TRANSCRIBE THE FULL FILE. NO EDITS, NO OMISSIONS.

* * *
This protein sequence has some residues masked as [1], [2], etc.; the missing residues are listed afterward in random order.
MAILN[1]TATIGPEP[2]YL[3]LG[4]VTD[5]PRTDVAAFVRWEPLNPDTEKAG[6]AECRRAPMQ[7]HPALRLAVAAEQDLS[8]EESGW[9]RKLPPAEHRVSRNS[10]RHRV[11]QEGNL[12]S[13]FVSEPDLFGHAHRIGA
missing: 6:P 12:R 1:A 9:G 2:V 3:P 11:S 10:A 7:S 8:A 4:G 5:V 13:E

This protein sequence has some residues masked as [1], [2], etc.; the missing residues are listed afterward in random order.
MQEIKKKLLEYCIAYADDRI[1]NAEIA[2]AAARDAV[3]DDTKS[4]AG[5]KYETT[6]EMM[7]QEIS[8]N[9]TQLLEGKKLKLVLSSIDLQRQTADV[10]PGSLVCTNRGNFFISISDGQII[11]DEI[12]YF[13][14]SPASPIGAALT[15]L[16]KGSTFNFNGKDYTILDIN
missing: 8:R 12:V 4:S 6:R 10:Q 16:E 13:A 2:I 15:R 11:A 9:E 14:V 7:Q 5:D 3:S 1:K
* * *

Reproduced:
This protein sequence has some residues masked as [1], [2], etc.; the missing residues are listed afterward in random order.
MAILN[1]TATIGPEP[2]YL[3]LG[4]VTD[5]PRTDVAAFVRWEPLNPDTEKAG[6]AECRRAPMQ[7]HPALRLAVAAEQDLS[8]EESGW[9]RKLPPAEHRVSRNS[10]RHRV[11]QEGNL[12]S[13]FVSEPDLFGHAHRIGA
missing: 6:P 12:R 1:A 9:G 2:V 3:P 11:S 10:A 7:S 8:A 4:G 5:V 13:E

This protein sequence has some residues masked as [1], [2], etc.; the missing residues are listed afterward in random order.
MQEIKKKLLEYCIAYADDRI[1]NAEIA[2]AAARDAV[3]DDTKS[4]AG[5]KYETT[6]EMM[7]QEIS[8]N[9]TQLLEGKKLKLVLSSIDLQRQTADV[10]PGSLVCTNRGNFFISISDGQII[11]DEI[12]YF[13][14]SPASPIGAALT[15]L[16]KGSTFNFNGKDYTILDIN
missing: 8:R 12:V 4:S 6:R 10:Q 16:E 13:A 2:I 15:R 11:A 9:E 14:V 7:Q 5:D 3:S 1:K